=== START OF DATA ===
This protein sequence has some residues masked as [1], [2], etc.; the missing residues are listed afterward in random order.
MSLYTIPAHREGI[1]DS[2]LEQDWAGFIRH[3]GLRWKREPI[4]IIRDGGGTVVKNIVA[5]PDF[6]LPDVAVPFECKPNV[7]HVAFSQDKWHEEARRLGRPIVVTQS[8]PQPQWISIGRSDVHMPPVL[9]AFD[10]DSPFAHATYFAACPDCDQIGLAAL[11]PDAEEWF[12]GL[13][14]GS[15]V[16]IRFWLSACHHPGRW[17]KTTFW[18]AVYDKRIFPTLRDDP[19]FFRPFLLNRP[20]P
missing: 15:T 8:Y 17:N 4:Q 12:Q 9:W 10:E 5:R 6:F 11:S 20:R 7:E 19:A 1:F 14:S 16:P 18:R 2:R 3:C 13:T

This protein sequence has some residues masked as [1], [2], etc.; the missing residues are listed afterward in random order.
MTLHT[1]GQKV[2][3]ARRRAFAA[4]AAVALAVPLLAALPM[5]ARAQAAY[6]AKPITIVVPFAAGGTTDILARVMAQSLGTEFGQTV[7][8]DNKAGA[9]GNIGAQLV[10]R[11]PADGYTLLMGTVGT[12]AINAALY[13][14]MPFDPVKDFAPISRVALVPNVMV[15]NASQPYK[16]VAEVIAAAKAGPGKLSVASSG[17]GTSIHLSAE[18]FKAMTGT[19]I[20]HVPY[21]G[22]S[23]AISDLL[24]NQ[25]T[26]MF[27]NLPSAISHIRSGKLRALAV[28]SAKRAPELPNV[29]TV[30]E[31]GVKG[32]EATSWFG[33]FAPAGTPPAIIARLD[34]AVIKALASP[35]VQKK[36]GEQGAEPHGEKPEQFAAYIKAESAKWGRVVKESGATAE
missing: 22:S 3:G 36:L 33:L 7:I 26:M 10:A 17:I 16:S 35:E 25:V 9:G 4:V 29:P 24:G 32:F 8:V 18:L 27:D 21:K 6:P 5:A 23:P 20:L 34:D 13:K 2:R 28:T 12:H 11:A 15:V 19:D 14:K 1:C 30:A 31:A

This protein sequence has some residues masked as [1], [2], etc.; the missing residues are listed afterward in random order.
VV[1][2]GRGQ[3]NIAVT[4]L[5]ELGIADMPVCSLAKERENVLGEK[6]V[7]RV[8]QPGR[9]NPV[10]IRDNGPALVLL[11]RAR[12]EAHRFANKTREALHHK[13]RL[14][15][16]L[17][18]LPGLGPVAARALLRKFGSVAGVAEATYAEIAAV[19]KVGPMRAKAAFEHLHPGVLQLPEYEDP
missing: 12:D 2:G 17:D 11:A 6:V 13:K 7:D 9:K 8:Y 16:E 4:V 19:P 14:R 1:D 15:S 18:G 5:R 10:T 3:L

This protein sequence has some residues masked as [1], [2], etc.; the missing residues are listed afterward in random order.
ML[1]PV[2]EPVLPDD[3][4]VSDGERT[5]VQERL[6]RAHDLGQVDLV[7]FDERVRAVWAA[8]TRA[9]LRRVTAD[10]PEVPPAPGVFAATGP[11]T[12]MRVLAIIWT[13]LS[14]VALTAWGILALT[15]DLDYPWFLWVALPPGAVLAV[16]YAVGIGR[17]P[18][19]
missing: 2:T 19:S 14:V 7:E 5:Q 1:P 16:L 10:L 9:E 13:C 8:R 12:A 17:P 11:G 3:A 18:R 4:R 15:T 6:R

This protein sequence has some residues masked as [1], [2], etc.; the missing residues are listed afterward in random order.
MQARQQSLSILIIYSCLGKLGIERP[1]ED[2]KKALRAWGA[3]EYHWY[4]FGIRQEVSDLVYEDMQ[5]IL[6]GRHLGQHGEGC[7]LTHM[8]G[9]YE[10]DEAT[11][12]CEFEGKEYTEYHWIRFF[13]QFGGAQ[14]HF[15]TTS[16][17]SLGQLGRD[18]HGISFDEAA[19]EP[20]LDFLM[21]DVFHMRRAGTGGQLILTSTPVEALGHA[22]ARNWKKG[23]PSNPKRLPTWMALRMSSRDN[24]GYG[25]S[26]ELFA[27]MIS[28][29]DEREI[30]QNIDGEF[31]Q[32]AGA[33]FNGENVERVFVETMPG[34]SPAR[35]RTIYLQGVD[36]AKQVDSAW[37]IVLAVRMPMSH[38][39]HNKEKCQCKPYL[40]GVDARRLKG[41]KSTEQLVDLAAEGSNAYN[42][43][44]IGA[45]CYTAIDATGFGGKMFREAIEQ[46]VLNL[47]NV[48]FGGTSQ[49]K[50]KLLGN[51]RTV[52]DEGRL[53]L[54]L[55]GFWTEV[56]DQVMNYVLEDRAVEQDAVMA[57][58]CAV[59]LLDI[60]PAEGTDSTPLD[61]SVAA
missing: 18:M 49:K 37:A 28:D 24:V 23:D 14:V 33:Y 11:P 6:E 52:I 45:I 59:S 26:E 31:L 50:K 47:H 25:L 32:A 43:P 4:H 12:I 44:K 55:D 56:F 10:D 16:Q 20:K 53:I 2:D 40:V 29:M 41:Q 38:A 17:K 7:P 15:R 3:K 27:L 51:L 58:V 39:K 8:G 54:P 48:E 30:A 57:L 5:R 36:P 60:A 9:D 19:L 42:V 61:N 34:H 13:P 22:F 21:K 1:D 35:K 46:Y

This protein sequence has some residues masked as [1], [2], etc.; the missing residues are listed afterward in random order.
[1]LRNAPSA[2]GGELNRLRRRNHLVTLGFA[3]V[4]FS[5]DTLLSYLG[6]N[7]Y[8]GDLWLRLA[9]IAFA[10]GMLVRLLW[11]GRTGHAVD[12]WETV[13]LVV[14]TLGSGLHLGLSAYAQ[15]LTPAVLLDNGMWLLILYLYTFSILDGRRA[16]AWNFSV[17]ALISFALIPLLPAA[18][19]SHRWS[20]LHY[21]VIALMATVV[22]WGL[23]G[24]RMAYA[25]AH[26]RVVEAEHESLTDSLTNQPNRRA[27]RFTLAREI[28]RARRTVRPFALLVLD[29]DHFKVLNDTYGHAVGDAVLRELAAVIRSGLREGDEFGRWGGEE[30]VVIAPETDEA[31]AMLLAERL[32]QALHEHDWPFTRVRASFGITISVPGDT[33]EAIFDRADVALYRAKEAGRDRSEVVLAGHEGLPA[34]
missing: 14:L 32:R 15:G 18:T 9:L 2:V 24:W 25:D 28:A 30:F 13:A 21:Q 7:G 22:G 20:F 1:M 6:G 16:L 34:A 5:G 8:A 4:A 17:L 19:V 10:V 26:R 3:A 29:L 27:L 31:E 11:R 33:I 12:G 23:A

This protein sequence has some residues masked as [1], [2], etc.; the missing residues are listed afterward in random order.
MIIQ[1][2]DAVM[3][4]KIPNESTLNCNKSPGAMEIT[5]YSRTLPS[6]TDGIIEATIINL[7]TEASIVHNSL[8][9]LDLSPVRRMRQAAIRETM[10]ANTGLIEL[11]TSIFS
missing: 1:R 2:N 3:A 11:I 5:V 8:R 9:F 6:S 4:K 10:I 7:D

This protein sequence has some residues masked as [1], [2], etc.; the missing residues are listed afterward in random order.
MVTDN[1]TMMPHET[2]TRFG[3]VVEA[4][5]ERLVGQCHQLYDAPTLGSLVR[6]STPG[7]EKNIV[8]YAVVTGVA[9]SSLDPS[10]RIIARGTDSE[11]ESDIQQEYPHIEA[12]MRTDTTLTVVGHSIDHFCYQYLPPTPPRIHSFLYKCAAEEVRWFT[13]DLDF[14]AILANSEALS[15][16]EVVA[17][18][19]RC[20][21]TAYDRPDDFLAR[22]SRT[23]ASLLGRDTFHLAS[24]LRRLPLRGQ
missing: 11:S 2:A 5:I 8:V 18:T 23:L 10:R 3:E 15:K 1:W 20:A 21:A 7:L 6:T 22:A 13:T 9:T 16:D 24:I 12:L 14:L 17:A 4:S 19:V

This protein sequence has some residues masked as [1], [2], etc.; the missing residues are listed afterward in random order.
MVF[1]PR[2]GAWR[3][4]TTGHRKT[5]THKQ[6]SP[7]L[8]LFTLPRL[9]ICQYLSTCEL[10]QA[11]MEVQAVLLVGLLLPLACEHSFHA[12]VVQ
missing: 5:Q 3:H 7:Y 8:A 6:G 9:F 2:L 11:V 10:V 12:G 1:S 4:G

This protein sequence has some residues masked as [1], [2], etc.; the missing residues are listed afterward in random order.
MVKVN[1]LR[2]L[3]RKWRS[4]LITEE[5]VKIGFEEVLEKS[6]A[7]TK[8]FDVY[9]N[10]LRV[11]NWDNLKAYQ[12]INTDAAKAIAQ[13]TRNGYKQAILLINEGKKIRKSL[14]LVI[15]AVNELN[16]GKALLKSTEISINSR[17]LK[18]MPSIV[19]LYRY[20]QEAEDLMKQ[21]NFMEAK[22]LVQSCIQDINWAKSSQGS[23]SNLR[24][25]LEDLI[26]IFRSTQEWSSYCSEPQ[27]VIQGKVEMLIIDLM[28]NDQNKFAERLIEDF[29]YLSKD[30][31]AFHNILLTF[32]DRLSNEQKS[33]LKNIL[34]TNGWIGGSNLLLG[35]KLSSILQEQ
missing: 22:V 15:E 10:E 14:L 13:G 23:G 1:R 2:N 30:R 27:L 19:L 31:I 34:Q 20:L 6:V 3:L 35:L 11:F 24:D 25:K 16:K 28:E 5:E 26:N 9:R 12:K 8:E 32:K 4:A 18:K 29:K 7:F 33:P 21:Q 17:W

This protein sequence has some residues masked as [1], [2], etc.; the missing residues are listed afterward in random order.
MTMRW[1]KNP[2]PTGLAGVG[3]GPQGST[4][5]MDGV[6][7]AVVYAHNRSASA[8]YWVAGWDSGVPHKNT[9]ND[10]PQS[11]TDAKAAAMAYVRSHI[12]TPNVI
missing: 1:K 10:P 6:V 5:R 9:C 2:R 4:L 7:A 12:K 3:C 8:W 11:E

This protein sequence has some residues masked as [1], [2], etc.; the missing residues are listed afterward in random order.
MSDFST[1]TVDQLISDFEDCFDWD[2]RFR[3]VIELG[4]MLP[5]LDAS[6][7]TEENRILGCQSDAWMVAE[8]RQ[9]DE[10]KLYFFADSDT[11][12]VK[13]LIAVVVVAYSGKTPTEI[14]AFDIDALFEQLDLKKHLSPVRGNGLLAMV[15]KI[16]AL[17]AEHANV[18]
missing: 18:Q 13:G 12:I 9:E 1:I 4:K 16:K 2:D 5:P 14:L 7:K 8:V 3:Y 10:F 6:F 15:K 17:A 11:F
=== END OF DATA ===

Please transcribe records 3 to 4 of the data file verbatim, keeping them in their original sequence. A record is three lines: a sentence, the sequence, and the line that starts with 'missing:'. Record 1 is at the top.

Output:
This protein sequence has some residues masked as [1], [2], etc.; the missing residues are listed afterward in random order.
VV[1][2]GRGQ[3]NIAVT[4]L[5]ELGIADMPVCSLAKERENVLGEK[6]V[7]RV[8]QPGR[9]NPV[10]IRDNGPALVLL[11]RAR[12]EAHRFANKTREALHHK[13]RL[14][15][16]L[17][18]LPGLGPVAARALLRKFGSVAGVAEATYAEIAAV[19]KVGPMRAKAAFEHLHPGVLQLPEYEDP
missing: 12:D 2:G 17:D 11:A 6:V 13:K 7:D 9:K 8:Y 16:E 4:V 19:P 14:R 1:D 15:S 18:G 5:R 10:T 3:L

This protein sequence has some residues masked as [1], [2], etc.; the missing residues are listed afterward in random order.
ML[1]PV[2]EPVLPDD[3][4]VSDGERT[5]VQERL[6]RAHDLGQVDLV[7]FDERVRAVWAA[8]TRA[9]LRRVTAD[10]PEVPPAPGVFAATGP[11]T[12]MRVLAIIWT[13]LS[14]VALTAWGILALT[15]DLDYPWFLWVALPPGAVLAV[16]YAVGIGR[17]P[18][19]
missing: 2:T 19:S 14:V 7:E 5:Q 1:P 16:L 10:L 9:E 13:C 8:R 12:A 17:P 11:G 3:A 18:R 4:R 15:T 6:R